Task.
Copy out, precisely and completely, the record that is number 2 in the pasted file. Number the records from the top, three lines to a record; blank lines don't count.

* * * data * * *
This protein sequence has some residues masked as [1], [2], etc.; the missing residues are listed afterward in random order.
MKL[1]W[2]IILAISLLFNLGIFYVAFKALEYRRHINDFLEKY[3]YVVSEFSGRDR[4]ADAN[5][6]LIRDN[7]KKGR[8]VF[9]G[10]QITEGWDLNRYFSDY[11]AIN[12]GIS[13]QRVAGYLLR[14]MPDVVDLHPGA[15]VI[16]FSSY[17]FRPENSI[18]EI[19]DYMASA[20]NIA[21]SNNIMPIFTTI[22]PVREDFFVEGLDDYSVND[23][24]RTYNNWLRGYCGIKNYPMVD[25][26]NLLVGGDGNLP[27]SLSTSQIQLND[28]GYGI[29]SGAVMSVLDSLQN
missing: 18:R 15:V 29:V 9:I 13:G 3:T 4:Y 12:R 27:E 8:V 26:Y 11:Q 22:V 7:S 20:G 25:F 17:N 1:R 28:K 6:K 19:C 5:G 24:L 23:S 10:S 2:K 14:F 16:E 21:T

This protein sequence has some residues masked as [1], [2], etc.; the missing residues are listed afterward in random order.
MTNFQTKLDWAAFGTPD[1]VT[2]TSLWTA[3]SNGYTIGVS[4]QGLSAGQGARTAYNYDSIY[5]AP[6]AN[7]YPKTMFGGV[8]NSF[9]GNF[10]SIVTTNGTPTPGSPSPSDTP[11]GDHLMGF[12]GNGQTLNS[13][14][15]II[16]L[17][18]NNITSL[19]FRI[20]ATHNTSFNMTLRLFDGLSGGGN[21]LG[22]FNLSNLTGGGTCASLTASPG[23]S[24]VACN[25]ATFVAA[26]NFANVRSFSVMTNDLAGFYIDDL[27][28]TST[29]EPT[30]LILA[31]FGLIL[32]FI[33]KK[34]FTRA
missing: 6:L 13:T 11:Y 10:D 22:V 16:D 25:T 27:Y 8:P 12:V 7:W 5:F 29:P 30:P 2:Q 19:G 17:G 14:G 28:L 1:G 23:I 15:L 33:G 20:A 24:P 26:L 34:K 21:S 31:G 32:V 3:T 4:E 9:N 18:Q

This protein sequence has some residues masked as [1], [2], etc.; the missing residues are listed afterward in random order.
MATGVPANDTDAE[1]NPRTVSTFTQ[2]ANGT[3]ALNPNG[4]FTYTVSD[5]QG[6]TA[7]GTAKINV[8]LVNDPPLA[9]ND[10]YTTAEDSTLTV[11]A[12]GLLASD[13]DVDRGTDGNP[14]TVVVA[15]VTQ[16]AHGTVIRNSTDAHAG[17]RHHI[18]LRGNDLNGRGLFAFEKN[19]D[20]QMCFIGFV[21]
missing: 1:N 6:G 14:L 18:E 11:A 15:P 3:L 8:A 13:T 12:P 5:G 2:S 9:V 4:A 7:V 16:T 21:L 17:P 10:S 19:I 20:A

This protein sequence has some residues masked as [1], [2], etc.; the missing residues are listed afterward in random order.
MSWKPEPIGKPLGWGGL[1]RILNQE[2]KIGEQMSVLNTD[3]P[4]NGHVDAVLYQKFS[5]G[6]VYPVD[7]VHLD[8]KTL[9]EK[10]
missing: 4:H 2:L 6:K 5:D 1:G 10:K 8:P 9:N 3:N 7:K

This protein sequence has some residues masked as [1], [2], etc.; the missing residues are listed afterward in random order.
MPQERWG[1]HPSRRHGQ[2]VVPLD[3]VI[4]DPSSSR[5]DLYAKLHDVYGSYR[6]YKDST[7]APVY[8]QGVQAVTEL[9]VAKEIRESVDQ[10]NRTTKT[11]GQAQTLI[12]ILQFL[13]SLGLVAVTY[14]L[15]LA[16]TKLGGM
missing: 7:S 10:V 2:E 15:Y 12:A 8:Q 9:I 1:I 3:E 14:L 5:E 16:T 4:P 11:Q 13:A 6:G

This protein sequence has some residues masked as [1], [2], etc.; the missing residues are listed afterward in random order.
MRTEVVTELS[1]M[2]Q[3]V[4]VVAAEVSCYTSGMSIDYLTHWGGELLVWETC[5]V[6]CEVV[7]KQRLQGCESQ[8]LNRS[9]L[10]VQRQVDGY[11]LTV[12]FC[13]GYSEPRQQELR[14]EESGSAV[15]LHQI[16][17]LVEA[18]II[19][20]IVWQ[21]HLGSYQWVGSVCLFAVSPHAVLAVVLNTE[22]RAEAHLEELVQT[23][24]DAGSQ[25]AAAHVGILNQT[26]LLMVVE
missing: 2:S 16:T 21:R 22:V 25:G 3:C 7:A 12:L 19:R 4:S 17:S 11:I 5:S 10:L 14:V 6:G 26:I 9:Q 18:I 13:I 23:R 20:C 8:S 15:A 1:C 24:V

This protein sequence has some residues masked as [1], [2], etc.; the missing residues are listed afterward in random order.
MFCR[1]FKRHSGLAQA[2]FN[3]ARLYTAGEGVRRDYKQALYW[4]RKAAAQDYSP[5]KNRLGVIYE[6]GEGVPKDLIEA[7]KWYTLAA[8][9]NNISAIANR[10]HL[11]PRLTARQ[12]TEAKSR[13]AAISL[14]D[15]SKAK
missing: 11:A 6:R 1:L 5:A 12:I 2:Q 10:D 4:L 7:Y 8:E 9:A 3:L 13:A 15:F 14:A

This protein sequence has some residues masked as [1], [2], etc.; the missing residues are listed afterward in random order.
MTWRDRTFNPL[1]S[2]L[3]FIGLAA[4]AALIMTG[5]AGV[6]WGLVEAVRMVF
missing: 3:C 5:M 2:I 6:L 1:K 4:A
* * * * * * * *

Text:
This protein sequence has some residues masked as [1], [2], etc.; the missing residues are listed afterward in random order.
MTNFQTKLDWAAFGTPD[1]VT[2]TSLWTA[3]SNGYTIGVS[4]QGLSAGQGARTAYNYDSIY[5]AP[6]AN[7]YPKTMFGGV[8]NSF[9]GNF[10]SIVTTNGTPTPGSPSPSDTP[11]GDHLMGF[12]GNGQTLNS[13][14][15]II[16]L[17][18]NNITSL[19]FRI[20]ATHNTSFNMTLRLFDGLSGGGN[21]LG[22]FNLSNLTGGGTCASLTASPG[23]S[24]VACN[25]ATFVAA[26]NFANVRSFSVMTNDLAGFYIDDL[27][28]TST[29]EPT[30]LILA[31]FGLIL[32]FI[33]KK[34]FTRA
missing: 6:L 13:T 11:Y 10:D 22:V 16:D 25:T 27:Y 8:P 12:V 7:W 5:F 29:P 30:P 2:Q 19:G 17:G 14:G 28:L 1:G 23:I 15:L 33:G 20:A 24:P 26:L 34:K 21:S 31:G 32:V 3:T 4:E 9:N 18:Q